CHAT with COPD patients before winter


By Mardi Chapman

10 Apr 2018

Lung Foundation Australia has launched a health professional campaign – Are you ready to have the CHAT – to help them prepare patients with COPD for the increased risk of exacerbations in winter.

Chair of the Foundation’s GP Advisory Group Dr Kerry Hancock told the limbic the health professional-targeted campaign would be followed by a community awareness campaign in May.

“We’re very much aware that COPD exacerbations are more prevalent in the winter months putting our patients with COPD at higher risk of hospitalisation, and potentially more serious outcomes from their exacerbations,” she said.

“So GPs and other health professionals including specialists, practice nurses and respiratory nurses can assist our patients with COPD prepare for the winter months firstly by making them aware of the symptoms of an exacerbation or a worsening of their lung condition, by using the acronym CHAT.”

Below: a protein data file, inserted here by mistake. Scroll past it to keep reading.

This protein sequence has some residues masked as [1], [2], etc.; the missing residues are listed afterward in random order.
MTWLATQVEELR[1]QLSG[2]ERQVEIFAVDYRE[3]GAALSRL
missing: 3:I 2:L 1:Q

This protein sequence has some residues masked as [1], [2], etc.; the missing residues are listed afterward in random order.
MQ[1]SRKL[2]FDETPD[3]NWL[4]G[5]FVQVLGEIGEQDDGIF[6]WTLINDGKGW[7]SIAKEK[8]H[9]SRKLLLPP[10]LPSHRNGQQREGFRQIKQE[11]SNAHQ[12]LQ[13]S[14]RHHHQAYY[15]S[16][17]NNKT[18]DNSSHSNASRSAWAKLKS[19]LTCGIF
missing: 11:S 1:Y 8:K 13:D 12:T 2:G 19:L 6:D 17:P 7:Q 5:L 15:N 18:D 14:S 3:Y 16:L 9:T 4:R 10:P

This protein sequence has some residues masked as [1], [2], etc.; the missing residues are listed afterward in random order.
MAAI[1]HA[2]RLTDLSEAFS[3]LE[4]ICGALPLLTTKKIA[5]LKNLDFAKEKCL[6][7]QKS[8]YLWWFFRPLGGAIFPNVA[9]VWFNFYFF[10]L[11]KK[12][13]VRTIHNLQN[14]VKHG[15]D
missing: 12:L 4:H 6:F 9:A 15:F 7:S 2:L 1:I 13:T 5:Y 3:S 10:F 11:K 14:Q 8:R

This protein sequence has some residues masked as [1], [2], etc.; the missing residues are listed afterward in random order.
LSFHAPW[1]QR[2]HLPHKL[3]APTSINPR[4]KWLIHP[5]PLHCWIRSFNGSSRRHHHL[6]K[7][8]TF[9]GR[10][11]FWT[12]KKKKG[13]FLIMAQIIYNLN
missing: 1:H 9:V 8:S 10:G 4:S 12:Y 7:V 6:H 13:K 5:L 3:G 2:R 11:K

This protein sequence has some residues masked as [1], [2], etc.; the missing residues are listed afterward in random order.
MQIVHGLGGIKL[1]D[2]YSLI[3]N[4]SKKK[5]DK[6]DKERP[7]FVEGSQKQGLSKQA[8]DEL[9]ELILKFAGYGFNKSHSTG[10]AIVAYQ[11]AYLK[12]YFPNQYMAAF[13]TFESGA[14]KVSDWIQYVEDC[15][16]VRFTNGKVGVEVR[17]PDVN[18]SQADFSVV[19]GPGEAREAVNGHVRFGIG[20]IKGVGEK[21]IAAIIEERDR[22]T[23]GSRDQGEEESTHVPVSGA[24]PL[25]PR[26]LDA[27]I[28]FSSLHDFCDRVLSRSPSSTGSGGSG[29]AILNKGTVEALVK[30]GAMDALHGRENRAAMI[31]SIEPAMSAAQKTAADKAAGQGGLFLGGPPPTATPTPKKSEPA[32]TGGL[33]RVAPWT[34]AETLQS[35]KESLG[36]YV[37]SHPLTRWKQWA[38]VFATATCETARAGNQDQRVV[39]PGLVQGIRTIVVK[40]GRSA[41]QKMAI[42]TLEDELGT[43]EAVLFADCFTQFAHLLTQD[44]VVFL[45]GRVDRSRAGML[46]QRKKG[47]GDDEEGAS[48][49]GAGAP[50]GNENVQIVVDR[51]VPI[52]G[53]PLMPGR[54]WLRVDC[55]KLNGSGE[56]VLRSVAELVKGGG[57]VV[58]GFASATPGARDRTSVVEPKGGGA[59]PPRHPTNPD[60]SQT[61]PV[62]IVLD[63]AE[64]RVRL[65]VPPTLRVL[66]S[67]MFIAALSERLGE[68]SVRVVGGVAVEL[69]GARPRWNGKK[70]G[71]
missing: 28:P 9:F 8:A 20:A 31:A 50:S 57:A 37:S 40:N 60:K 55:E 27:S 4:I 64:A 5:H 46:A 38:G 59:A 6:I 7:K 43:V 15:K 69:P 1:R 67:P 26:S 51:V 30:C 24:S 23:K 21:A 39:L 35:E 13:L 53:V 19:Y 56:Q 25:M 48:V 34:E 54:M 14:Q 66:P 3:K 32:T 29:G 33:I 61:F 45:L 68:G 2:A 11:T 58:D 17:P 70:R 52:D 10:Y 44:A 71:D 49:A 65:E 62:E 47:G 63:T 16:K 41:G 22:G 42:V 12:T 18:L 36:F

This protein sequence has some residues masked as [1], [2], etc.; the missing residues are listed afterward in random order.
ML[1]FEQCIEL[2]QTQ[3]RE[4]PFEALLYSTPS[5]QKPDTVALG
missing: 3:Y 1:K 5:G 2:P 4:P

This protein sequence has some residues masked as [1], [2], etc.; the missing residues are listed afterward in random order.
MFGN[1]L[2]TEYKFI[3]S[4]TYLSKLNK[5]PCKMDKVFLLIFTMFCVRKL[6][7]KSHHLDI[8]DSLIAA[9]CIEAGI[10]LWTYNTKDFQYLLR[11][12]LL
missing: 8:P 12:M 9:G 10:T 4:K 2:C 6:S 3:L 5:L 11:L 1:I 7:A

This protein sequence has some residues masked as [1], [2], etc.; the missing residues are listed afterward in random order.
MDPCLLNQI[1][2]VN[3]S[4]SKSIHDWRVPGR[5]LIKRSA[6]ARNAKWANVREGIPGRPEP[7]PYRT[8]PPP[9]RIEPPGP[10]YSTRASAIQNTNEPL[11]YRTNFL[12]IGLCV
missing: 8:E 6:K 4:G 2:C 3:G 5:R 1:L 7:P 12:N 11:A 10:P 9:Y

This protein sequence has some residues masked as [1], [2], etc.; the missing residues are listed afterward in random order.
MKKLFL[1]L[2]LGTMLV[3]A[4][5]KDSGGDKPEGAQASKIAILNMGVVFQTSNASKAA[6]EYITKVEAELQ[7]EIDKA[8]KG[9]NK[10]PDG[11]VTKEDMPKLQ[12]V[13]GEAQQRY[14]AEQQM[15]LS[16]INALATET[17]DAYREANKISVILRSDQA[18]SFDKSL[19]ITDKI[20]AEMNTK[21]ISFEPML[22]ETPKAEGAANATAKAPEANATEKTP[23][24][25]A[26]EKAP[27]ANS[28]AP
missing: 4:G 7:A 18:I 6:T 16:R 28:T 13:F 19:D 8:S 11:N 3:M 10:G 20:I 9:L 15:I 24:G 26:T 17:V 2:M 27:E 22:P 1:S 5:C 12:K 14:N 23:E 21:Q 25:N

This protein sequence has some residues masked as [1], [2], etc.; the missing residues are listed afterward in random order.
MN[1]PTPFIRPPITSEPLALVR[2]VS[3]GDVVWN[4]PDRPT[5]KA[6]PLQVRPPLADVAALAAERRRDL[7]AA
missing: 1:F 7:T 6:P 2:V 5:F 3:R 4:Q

The CHAT campaign focuses on:

  • Coughing more than usual,
  • Harder to breathe than usual,
  • Any change in sputum, and
  • Tired more than usual.

Doctors needed to remind patients with COPD that if they were getting those signs and symptoms, they may need to start doing something so it doesn’t get out of control. For example, they need to understand and be prepared to follow their COPD Action Plan.

“It’s an opportunity also to ensure patients are on the correct medications for managing their COPD and that they are taking them. It’s also an opportunity to review their inhaler technique and make sure they are taking them correctly.”

The health professionals’ page on the campaign site includes links to checklists, online training, COPD-X guidelines, and the COPD Online Patient Education program (COPE).

“It’s also worth considering the value of referring patients with COPD to pulmonary rehabilitation, which we know has really good outcomes.”

“The other thing health professionals can do is ensure patients with COPD have their influenza vaccination, and that will be all ready to go by early May, and making sure their pneumococcal vaccination is up to date as well.”

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